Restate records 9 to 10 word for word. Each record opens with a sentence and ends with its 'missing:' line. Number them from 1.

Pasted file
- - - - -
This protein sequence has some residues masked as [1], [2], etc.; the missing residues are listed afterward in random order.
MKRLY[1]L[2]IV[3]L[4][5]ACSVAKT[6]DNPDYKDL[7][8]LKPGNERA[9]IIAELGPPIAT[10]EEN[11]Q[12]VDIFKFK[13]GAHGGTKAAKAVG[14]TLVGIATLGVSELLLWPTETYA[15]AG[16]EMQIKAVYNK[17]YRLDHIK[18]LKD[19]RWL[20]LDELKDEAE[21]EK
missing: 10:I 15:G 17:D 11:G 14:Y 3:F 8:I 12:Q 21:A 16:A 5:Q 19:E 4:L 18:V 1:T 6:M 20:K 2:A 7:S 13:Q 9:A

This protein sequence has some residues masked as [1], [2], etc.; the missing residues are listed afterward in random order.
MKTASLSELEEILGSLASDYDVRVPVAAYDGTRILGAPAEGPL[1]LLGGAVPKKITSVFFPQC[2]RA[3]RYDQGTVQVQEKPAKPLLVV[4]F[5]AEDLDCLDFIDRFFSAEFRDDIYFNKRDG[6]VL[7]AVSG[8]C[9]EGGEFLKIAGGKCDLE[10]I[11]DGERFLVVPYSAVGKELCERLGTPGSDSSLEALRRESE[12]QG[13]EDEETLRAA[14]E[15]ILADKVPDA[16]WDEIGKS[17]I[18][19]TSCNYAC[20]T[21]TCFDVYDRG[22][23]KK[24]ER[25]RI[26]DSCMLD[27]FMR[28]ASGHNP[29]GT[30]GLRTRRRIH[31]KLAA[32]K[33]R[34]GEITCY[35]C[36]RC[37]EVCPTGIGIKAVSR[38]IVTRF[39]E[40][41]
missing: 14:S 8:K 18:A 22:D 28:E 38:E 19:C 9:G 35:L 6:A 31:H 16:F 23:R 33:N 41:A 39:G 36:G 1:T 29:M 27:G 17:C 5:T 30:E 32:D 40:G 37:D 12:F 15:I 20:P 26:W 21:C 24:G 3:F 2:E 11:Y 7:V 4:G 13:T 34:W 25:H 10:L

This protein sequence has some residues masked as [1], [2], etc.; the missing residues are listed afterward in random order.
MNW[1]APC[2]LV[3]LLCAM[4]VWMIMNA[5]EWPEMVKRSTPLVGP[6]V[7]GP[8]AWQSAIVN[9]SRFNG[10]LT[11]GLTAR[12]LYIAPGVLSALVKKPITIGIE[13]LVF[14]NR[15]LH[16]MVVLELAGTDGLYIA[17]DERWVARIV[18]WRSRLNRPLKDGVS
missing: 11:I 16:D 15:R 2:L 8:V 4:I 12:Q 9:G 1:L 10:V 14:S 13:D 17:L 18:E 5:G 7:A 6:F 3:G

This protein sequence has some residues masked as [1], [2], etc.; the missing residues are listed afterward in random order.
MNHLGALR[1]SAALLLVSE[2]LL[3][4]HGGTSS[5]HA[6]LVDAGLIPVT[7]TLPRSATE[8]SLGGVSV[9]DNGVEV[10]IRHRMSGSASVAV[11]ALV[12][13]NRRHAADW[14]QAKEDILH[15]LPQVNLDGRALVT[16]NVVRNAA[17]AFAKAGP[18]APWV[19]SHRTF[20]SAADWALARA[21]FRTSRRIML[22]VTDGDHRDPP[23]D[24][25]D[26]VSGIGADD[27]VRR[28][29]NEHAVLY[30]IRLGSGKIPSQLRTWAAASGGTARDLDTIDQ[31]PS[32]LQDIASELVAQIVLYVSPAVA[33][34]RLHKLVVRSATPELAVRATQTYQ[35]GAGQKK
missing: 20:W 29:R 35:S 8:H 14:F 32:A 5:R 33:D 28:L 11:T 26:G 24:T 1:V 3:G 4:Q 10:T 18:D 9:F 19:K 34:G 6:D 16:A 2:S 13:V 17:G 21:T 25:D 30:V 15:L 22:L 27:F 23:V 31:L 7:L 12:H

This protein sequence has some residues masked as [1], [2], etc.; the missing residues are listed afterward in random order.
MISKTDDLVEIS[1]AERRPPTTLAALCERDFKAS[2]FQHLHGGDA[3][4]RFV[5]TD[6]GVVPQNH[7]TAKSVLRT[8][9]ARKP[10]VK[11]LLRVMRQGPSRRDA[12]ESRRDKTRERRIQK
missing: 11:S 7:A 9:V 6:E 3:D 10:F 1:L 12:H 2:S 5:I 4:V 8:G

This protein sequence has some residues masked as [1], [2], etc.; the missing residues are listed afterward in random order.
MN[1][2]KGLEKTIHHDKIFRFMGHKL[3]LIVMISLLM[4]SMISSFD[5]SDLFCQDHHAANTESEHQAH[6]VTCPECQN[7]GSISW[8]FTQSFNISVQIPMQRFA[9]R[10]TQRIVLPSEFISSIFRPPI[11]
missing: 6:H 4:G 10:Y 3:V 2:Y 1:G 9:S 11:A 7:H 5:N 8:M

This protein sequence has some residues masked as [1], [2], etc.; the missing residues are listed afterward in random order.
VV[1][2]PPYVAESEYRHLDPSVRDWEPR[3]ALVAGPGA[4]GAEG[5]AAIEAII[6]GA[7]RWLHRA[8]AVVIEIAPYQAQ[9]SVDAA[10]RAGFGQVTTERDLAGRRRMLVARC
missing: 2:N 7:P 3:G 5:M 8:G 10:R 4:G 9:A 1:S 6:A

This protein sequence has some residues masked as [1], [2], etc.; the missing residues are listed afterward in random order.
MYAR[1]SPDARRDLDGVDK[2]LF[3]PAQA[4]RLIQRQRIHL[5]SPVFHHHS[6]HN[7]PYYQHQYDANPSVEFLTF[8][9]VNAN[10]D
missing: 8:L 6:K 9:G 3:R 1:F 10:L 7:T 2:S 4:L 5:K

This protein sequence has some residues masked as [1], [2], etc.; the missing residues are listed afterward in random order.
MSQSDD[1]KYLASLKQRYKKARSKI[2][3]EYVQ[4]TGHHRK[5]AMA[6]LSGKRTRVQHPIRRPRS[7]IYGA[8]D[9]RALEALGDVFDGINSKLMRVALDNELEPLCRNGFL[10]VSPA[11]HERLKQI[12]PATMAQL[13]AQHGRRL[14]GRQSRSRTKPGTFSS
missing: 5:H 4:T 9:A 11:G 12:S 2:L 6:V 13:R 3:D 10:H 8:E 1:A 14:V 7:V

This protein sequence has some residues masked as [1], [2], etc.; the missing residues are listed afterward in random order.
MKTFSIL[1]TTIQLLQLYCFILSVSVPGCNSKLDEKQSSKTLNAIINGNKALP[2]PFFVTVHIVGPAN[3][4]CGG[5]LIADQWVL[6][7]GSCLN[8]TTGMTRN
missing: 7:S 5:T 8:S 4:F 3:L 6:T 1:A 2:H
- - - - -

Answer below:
This protein sequence has some residues masked as [1], [2], etc.; the missing residues are listed afterward in random order.
MSQSDD[1]KYLASLKQRYKKARSKI[2][3]EYVQ[4]TGHHRK[5]AMA[6]LSGKRTRVQHPIRRPRS[7]IYGA[8]D[9]RALEALGDVFDGINSKLMRVALDNELEPLCRNGFL[10]VSPA[11]HERLKQI[12]PATMAQL[13]AQHGRRL[14]GRQSRSRTKPGTFSS
missing: 5:H 4:T 9:A 11:G 12:S 2:L 6:V 13:R 3:D 10:H 8:E 1:A 14:V 7:V

This protein sequence has some residues masked as [1], [2], etc.; the missing residues are listed afterward in random order.
MKTFSIL[1]TTIQLLQLYCFILSVSVPGCNSKLDEKQSSKTLNAIINGNKALP[2]PFFVTVHIVGPAN[3][4]CGG[5]LIADQWVL[6][7]GSCLN[8]TTGMTRN
missing: 7:S 5:T 8:S 4:F 3:L 6:T 1:A 2:H